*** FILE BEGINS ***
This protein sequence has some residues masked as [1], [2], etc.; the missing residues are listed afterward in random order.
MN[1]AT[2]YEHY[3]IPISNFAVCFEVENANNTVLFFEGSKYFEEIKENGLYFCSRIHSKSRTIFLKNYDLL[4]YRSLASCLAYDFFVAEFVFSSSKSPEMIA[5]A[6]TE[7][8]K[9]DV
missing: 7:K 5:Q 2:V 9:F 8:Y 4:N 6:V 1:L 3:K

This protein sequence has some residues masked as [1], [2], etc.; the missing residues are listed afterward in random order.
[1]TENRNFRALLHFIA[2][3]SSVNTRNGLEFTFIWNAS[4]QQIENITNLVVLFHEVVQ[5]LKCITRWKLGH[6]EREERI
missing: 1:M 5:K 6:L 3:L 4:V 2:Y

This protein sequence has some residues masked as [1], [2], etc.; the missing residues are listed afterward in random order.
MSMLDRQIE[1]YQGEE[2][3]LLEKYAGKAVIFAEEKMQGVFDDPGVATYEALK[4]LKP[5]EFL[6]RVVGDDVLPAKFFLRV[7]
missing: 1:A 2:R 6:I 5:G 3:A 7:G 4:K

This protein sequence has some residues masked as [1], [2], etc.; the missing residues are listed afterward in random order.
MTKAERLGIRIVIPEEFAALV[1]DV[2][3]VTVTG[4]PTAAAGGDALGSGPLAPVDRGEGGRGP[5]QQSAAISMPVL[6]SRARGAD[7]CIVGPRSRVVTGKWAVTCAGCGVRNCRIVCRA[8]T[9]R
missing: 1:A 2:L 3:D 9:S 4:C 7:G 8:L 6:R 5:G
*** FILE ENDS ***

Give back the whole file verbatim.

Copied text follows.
This protein sequence has some residues masked as [1], [2], etc.; the missing residues are listed afterward in random order.
MN[1]AT[2]YEHY[3]IPISNFAVCFEVENANNTVLFFEGSKYFEEIKENGLYFCSRIHSKSRTIFLKNYDLL[4]YRSLASCLAYDFFVAEFVFSSSKSPEMIA[5]A[6]TE[7][8]K[9]DV
missing: 7:K 5:Q 2:V 9:F 8:Y 4:N 6:V 1:L 3:K

This protein sequence has some residues masked as [1], [2], etc.; the missing residues are listed afterward in random order.
[1]TENRNFRALLHFIA[2][3]SSVNTRNGLEFTFIWNAS[4]QQIENITNLVVLFHEVVQ[5]LKCITRWKLGH[6]EREERI
missing: 1:M 5:K 6:L 3:L 4:V 2:Y

This protein sequence has some residues masked as [1], [2], etc.; the missing residues are listed afterward in random order.
MSMLDRQIE[1]YQGEE[2][3]LLEKYAGKAVIFAEEKMQGVFDDPGVATYEALK[4]LKP[5]EFL[6]RVVGDDVLPAKFFLRV[7]
missing: 1:A 2:R 6:I 5:G 3:A 7:G 4:K

This protein sequence has some residues masked as [1], [2], etc.; the missing residues are listed afterward in random order.
MTKAERLGIRIVIPEEFAALV[1]DV[2][3]VTVTG[4]PTAAAGGDALGSGPLAPVDRGEGGRGP[5]QQSAAISMPVL[6]SRARGAD[7]CIVGPRSRVVTGKWAVTCAGCGVRNCRIVCRA[8]T[9]R
missing: 1:A 2:L 3:D 9:S 4:C 7:G 8:L 6:R 5:G